By Richard Boughton
People are obstinate. There you have it. The encapsulation, in three words, of human behaviour. I reckon it ought to be the first sentence in every psychology textbook.
Take Saddam Hussein, for instance: a poster boy for obstinacy if ever there was one. Here we had a man who preferred to let the world believe he was hiding weapons of mass destruction to simply allowing inspectors to enter his country and reveal that he did not. What was the result of this obstinate behaviour? Well, ultimately he was hung. After being pulled, rat-like, from a hole in the ground, dirty, haggard, pitiful, ruined. Of all possible outcomes, Hussein managed to achieve the very worst.
Ring any bells? Moamer Kadhafi, Hussein’s mulish compatriot and contender for the throne, refused to heed voice of his people and was last week pried from a grimy drainage ditch, beaten, shot and killed.
Do the obstinate learn from these examples? Of course not. Otherwise they should cease to be obstinate (and thereby disprove my theory). But in fact there are more candidates waiting eagerly in the wings – in Syria, in Yemen, in Iran and elsewhere – granting awareness of recent events not so much as a nod, as if they will somehow do right this time around. It doesn’t make sense. It’s not logical. But I guess that’s my point. People are obstinate. We are made that way. Hard-wired, helpless, doomed.
Take the Christians in Bogor, for example. The Christians in Bogor? You mean those from the Yasmin church who persist in holding services on the sidewalk outside the building from which they’ve been barred? Those who stubbornly wait for the obstinate mayor of the town to obey an order from the highest court to desist in prohibiting them their service in that place? Yep, those are the ones.
We are inclined to rebel against that which seems unfair, to throw out the chest, to lift the proud fist, to proclaim our cause to be right and holy. We don’t like being pushed around, and by God we’re not going to budge an inch.
But hold on a sec. Did not the Lord himself point out that foxes have holes and birds of the air have nests, but the son of man has no place to lay his head? What’s all this fuss then about one street and one block in Bogor? What, other than obstinate pride? Let’s think it through. Where is the Church? On this block alone? In this building alone? Does it reside in a legal document, or is it written in the deed to this particular tract of land?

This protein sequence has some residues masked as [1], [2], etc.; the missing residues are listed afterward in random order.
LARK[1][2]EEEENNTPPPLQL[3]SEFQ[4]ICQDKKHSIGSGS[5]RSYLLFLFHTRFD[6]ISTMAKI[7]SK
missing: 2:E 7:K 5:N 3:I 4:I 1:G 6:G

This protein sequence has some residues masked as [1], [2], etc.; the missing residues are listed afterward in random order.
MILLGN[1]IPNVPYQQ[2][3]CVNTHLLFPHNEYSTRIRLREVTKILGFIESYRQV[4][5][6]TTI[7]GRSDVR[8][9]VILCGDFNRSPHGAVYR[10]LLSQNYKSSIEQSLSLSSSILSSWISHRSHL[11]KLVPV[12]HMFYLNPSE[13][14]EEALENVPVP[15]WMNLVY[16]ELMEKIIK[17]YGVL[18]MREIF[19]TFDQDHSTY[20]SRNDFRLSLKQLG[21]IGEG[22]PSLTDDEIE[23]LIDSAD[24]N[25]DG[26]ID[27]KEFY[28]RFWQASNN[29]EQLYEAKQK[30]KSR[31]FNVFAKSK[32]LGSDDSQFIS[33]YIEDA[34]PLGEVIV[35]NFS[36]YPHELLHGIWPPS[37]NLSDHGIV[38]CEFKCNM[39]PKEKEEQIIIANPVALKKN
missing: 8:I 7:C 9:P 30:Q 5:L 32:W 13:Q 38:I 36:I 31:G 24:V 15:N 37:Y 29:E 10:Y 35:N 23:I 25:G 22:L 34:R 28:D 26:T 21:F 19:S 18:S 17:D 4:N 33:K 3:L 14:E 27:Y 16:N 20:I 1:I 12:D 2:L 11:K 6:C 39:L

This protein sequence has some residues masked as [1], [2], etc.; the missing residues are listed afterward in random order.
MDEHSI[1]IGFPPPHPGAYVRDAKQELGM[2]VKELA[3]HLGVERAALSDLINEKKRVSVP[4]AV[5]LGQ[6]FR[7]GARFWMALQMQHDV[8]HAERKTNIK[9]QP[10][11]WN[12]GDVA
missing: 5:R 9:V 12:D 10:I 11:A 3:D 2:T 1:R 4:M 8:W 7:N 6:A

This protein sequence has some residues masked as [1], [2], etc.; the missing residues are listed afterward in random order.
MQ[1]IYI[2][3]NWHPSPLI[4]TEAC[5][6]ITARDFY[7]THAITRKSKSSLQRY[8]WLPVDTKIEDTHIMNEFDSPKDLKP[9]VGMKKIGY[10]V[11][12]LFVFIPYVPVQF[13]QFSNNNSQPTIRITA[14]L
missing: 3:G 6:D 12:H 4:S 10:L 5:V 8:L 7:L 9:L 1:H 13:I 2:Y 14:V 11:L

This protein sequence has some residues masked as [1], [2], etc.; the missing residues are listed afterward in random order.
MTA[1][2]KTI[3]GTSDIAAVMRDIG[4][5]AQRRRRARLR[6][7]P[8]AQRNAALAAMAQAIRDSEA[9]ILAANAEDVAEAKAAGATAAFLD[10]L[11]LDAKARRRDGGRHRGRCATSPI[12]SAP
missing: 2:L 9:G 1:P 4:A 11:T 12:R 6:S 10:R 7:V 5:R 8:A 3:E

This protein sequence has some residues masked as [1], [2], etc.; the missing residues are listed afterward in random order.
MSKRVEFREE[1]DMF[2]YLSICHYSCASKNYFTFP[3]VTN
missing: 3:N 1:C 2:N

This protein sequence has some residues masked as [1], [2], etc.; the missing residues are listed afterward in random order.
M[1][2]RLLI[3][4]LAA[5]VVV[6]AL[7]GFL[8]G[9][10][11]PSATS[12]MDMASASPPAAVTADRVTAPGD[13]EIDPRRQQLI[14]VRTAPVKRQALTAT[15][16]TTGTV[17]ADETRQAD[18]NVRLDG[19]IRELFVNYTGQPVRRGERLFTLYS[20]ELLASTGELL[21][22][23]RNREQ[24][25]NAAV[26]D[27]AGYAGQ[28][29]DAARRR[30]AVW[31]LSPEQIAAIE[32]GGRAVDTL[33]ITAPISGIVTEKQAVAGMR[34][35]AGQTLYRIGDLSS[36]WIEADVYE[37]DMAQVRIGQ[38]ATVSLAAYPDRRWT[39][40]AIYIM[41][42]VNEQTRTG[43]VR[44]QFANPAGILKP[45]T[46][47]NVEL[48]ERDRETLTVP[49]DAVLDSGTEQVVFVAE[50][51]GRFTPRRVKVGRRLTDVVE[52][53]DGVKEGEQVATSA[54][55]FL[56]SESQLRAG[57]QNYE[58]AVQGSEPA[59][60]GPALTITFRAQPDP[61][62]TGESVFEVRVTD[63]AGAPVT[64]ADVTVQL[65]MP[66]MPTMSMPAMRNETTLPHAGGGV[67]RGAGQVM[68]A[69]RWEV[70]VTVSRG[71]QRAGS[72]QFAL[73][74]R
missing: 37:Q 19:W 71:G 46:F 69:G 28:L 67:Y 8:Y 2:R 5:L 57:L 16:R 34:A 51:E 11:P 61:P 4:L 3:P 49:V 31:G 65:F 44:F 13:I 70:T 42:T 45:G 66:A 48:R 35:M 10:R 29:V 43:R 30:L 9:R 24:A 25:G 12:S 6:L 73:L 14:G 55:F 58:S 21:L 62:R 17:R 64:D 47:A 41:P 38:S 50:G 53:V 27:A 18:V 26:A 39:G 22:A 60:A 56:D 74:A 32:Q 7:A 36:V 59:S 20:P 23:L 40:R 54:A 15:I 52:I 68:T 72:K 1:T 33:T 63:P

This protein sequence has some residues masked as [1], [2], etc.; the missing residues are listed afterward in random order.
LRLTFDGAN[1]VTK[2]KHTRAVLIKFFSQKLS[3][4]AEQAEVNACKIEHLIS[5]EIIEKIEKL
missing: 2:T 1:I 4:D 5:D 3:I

“Where is your kingdom?” Pilate demanded of Jesus.
“My kingdom is not of this world,” he answered.
Where is it, then?
“Where two or three are gathered in my name.”
No mention of a building there, or a temple, or a church, but only of human fellowship.
Do I excuse the Muslim hardliners and their curious, senseless coveting of this same patch of Earth? Not at all. One thing about obstinacy is that it is equally available to every race, religion and creed.
“We want this church building to be gone next week,” Ahmad Iman, head of the hardliners, said. “If it still stands, we will bring it down.”
Really? Is it that important? Is the foundational coherence of your beliefs so weak that you must fear and dispel a few Jesus freaks? Or are you merely offended by the presence of this sort of infidel trailer trash in your neighbourhood?
Oh well, that’s okay. There are people in America who feel the same way about black folks. They’re called the Ku Klux Klan. They wear white robes with pointy hoods and shout things like “God is great” and “nigger, go home.” Sound familiar?
We who are not Muslims do not know the Muslim scripture, nor do the Muslims know the Christian. If they did, they would know that Christianity has from its beginning thrived on persecution.
Do you want that church to go away? Try ignoring it. At the very least peace may be had, and no one need be harmed.
Ah, but that would be less than obstinate, wouldn’t it?
Richard can be contacted via firstname.lastname@example.org.